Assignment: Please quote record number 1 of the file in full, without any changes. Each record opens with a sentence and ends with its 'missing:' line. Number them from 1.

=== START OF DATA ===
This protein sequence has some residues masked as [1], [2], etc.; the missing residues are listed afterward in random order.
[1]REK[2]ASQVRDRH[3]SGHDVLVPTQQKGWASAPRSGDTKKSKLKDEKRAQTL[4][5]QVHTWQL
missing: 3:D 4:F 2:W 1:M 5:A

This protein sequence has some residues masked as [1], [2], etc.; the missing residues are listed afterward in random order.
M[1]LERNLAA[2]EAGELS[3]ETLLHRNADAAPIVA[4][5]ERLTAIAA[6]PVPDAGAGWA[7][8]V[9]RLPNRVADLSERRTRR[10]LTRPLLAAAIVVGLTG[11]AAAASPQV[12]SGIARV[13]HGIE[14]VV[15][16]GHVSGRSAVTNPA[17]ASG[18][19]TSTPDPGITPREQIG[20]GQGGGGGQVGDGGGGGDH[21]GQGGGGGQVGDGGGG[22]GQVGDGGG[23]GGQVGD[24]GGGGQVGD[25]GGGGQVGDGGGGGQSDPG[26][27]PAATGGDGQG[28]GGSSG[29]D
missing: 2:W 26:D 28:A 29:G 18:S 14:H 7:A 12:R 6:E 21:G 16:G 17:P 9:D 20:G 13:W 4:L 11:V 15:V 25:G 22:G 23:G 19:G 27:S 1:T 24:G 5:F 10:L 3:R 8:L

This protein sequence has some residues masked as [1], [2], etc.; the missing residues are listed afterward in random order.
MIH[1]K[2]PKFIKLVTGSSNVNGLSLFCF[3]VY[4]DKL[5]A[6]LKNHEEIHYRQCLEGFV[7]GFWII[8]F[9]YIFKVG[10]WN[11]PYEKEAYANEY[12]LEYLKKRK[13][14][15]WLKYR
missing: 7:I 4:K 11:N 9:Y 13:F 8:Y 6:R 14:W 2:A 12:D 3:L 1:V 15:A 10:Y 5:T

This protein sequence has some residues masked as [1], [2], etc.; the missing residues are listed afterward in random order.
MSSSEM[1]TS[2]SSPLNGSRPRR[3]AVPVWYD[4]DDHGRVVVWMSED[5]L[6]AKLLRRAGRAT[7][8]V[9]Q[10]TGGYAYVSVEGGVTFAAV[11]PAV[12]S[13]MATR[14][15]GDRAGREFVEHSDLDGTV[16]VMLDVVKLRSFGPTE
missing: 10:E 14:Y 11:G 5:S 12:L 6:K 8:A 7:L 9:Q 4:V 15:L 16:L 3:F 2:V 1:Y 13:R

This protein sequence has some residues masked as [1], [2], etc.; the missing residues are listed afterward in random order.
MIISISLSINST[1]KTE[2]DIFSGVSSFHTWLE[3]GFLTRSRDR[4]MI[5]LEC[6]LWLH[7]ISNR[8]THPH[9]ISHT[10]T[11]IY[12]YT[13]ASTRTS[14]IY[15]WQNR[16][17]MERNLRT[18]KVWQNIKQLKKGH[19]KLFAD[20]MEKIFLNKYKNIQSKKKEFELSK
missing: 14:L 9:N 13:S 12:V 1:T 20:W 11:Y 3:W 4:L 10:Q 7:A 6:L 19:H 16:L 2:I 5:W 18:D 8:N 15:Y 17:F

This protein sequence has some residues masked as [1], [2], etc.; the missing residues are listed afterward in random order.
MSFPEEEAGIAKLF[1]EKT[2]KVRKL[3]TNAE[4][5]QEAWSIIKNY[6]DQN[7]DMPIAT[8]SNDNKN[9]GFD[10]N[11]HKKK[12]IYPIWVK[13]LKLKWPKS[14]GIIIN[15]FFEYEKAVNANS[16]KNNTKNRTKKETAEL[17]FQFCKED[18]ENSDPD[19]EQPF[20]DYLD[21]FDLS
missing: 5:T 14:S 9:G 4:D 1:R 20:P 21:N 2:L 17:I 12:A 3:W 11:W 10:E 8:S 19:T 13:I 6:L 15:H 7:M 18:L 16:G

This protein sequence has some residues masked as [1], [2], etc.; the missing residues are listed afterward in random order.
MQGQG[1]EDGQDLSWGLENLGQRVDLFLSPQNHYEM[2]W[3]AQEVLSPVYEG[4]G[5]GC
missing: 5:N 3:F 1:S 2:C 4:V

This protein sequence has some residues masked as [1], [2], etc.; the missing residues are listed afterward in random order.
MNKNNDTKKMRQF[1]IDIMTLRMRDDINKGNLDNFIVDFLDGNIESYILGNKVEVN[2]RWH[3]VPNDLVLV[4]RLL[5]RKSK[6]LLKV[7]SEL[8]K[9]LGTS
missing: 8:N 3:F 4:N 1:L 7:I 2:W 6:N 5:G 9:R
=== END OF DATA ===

This protein sequence has some residues masked as [1], [2], etc.; the missing residues are listed afterward in random order.
[1]REK[2]ASQVRDRH[3]SGHDVLVPTQQKGWASAPRSGDTKKSKLKDEKRAQTL[4][5]QVHTWQL
missing: 3:D 4:F 2:W 1:M 5:A